tldr; Sims Metal has been paying Washington DC consultants $80k/yr for most of the last decade. Those consultants have filed reports from 2017 through 2021 stating that they have been lobbying IL State Representative Marcus Evans, our new Assistant Majority Leader in the Illinois House of Representatives
Representative Evans southside district includes the site of what would have been the only competition to Sims metal shredder in the city of Chicago, the RMG/General Iron metal shredder at South Burley Avenue and 116th Street until the city announced they were denying General Iron’s permit.
Furthermore, there are recent campaign contributions to Sims’s local alderman, Byron Sigcho, from Sims’s partners.
Considering Alderman Sigcho’s participation in a hunger strike against Sims’s sole competitor (General Iron/RMG is far outside of the ward), his relative inaction against the Sims facility in his ward, his prior history of collaborating with and advocating for Sims, and the recent participation of a variety of Democratic politicians in asking for a mere study and possible reduction in Sims’s pollution within Pilsen, our community should be alarmed. It appears as if the Illinois Democratic Party’s goal is to give Sims a monopoly on metal shredding in the city of Chicago, as they have for the last 16 months. These actions have forced (and will continue to force) the Pilsen neighborhood, and Juarez high school in particular, to bear the full burden of the negative externality that is metal shredding in the city of Chicago.
A windrose placed at the Sims’s site demonstrating the direction in which the wind in Chicago typically blows.
7 years ago I wrote a blog post titled, No one wants to talk about Pilsen’s existing metal shredder. At the time, there was a “a fight over the idea of bringing a metal shredder to Pilsen… Curiously, neither of the most vocal groups [had] taken a firm stance on the fact that there is an existing metal shredder in the neighborhood.” Finally, after 8 years of raising awareness through word of mouth about the potential dangers of having a metal shredder less than 1000 feet from Pilsen’s high school on behalf of the Pilsen Environmental Rights and Reform Organization (PERRO), I’m pleased to discuss the issue on WBEZ’s Reset.
The last time I was on Reset, I was talking about lead in Chicago’s water. Unfortunately, they initially failed to un-mute my mic which was followed by the other guest talking over me. For today’s episode, the other guest is a member of a non-profit organization (Southwest Environmental Alliance) tied to Pilsen’s alderman whose city council nickname is Shitshow. Hopefully you’ll understand why I felt compelled to write this up in advance.
Chicago previously had 2 metal shredders: one in Lincoln Park (General Iron) and one in Pilsen. General Iron was located in Lincoln Park and was successfully pressured to close down by politicians and residents at the end of 2020. The plan was for them to relocate to the southeast side of Chicago to another Mexican American neighborhood. That rightfully drew protests as it was a classic instance of environmental racism. The city recently denied General Iron’s permit to operate in Rep. Evans’s district and they appear to be exploring their options.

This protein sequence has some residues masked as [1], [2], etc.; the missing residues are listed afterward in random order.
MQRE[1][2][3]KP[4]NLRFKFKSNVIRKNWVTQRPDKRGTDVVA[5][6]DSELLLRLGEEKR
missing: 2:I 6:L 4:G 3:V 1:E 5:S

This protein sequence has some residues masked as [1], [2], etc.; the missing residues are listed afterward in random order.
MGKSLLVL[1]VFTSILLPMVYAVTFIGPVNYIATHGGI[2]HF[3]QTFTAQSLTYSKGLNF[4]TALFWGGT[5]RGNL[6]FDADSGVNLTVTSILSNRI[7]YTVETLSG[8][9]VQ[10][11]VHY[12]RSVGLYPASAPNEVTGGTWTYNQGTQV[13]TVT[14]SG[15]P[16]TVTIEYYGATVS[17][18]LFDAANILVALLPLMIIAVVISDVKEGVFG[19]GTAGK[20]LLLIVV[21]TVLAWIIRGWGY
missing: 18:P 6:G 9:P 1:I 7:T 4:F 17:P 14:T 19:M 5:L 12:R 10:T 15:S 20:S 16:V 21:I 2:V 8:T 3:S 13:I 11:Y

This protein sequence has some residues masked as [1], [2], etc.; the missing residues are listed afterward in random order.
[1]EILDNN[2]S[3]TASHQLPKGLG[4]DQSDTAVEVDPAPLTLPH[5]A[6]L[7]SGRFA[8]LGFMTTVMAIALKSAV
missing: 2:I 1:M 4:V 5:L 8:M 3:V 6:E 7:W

That said, it’s important to not take everything at face value in Chicago politics. In 2014 there were two groups advocating both for and against bringing a third shredder to Chicago; i.e. bringing a second shredder to Pilsen.
La Familia Unida Ministries advocated fiercely for a second metal shredder in Pilsen:
Pastor Emma Lozano of the Lincoln United Methodist Church in Pilsen led those in favor of the proposed metal shredder. The church is a sponsor of the Youth Health Service Corps and Familia Latina Unida Medical Reserve Corps. “We want to live in a community which is mixed residential and manufacturing. That’s a choice that we have made,” said Lozano.
Their fervor for a second shredder in Pilsen was so great that they libeled me on a local message board. This was followed by one of their members assaulting one of PERRO’s members in protest against the new shredder.
One of the groups advocating against the new shredder was Pilsen Alliance. I was a volunteer for Pilsen Alliance from 2011 until 2014. In 2014, after doing research on the dangers of metal shredders and discovering that Pilsen already had the Sims shredder, the assistant to the executive director of Pilsen Alliance instructed me:
Don’t say anything bad about Sims… Their lawyer will stop giving us money.
At that point, I joined PERRO while making a failed attempt to push Pilsen Alliance to take on Sims Metal. Shortly thereafter, Byron Sigcho would run as a carpetbagger for alderman with the executive director of Pilsen Alliance as his campaign manager. During Sigcho’s 2014-15 aldermanic campaign, Pilsen Alliance published this praise of Sims:
SIMS, the current shredder, operates west of Ashland, at 2500 S. Wood. SIMS is an international, publicly traded corporation with a clean record by the Environmental Protection Agency. Sims is also a unionized company, offering living wages and benefits operating under high safety standards.
Following his failed campaign, he was named the executive director of Pilsen Alliance.
Sims Metal Management
While Pilsen Alliance claims that Sims had a “clean record”, this was not true. For example, here they are violating the Clean Water Act in San Francisco in 2012:
Here they are in 2011 paying a $2.9m fine in Los Angeles. Here they are being fined again in San Francisco just 2 weeks after Pilsen Alliance posted that statement. Most dramatically, back in 1986, in their native Australia:
A furnace at an aluminun smelting plant exploded today and sprayed tons of molten metal into the air, killing one worker and injuring 10 others, a factory official said. Five of the men showered with the liquified aluminum suffered critical burns…
At issue today, and in Pilsen specifically, there were complaints filed against Sims in 2016 that led to inspections by the EPA. That led to a consent agreement and final order (CAFO) being filed by the EPA on Thursday, December 20, 2018. For those familiar with the TV show West Wing, finalizing this agreement just before Christmas break felt like the ultimate “take out the trash day”: